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1 Micro Grid: the business case September 18 th, 2013.

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Presentation on theme: "1 Micro Grid: the business case September 18 th, 2013."— Presentation transcript:

1 1 Micro Grid: the business case September 18 th, 2013

2 2 Table of Contents 1.Intro to Aster 2.Why bother about Micro-Grid 3.The Business Case 1.Distributed Energy Storage 2.Microgrid in remote areas - mining 4.Drivers of Competitiveness 5.Identifying market opportunities and biz models

3 3

4 4 Table of Contents 1.Intro to Aster 2.Why bother about Micro-Grid 3.The Business Case 1.Distributed Energy Storage 2.Microgrid in remote areas - mining 4.Drivers of Competitiveness 5.Identifying market opportunities and biz models

5 5 Micro-Grid: what? What is a Microgrid? The Microgrid Exchange Group defines a microgrid as: “A microgrid is a group of interconnected loads and distributed energy resources (DER) within clearly defined electrical boundaries that acts as a single controllable entity with respect to the grid. A microgrid can seamlessly connect and disconnect from the grid to enable it to operate in both grid-connected or island-mode.”

6 6 Voltage out of range Why Micro-Grid: renewable integration issues

7 7 Micro-Grid: challenges faced Every microgrid faces a set of technical challenges similar to those that the main grid encounters, including Distributed Energy Resources (DER) Component Connection to Microgrid - How do DER units join the microgrid and whose responsibility is it to figure out how to make safe interconnections? DER Component Output Balancing - How does the microgrid balance the resources and technical operating constraints of different types of DER components (e.g., solar, wind, fuel cells, microturbines, combined heat and power generators, batteries, etc.)? Facility Load Fluctuations - How does the microgrid accommodate highly variable changes in the attached load? System Electrical Stability - How does the microgrid balance loss of voltage and frequency control? Grid Interconnection & Islanding - How do the DER units communicate with the microgrid during normal operation and when the main grid defaults (especially when it shuts down) how do the DER units reconnect? System Performance - How does the microgrid optimize the DER mix and the energy output or environmental performance of each DER unit relative to external conditions (e.g., weather conditions, electricity prices, environmental regulations)? … but we will have a good answer to technical problems…. -  the issue is more: what are the economics?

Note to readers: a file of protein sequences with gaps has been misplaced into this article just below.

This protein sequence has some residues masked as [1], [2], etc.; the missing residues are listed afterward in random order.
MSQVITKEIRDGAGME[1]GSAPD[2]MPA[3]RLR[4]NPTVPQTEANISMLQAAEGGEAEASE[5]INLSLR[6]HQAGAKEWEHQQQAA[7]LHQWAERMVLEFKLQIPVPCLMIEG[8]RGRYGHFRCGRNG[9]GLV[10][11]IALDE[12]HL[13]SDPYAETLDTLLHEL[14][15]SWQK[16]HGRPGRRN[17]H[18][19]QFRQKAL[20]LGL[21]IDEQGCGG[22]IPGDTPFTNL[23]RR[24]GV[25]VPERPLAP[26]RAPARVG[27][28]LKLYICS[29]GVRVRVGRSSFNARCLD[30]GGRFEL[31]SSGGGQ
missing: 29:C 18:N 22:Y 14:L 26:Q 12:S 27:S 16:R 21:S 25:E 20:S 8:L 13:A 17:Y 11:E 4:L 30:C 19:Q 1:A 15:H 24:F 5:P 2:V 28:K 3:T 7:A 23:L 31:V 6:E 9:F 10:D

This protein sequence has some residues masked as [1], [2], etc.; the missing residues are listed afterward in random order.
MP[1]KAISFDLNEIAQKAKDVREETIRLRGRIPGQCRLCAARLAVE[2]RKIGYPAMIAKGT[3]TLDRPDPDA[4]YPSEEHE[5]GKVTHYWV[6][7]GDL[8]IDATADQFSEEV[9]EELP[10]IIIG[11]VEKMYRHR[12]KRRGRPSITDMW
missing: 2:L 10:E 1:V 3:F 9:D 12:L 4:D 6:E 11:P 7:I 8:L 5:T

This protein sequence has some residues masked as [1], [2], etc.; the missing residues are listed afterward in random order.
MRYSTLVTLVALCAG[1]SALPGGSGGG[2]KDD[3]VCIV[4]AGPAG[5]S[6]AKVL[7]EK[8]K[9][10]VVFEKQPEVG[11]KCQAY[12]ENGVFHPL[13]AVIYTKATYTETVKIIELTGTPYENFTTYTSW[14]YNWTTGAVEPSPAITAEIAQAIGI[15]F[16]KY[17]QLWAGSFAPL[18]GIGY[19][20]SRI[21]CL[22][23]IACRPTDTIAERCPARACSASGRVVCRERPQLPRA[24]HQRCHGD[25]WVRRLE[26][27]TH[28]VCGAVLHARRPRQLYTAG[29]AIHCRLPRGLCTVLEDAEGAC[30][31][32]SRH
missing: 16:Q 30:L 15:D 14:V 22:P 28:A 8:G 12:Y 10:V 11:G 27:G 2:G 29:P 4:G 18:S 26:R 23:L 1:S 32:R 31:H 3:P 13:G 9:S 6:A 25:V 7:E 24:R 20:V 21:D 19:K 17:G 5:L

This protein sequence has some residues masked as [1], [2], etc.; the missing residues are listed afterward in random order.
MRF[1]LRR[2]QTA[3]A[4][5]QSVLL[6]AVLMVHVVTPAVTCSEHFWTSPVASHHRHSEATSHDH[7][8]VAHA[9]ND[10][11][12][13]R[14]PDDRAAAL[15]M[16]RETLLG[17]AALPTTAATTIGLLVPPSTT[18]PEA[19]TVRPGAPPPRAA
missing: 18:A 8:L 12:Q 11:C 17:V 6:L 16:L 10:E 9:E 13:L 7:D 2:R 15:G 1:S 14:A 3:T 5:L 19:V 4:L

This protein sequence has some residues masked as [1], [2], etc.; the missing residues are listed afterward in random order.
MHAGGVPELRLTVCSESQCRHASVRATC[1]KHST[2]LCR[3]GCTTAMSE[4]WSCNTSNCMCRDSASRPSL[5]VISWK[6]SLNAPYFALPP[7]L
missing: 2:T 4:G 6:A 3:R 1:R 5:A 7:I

8 8 Table of Contents 1.Intro to Aster 2.Why bother about Micro-Grid 3.The Business Case 1.Distributed Energy Storage 2.Microgrid in remote areas - mining 4.Drivers of Competitiveness 5.Identifying market opportunities and biz models

9 9 High Demand Charges*: 3 largest Californian utilities *charges are per 15min interval 15kW peak reduction $3k+ saved per year In the US, C&I customers are charged both for energy and demand charge What technology/service can provide value here? Racks of batteries and power converters Real-time measurement of the electricity consumed Software analytics to forecast the peaks and control the batteries Smooth the peaks to reduce monthly billWhat solution? Business case: reduce energy bills by reducing peaks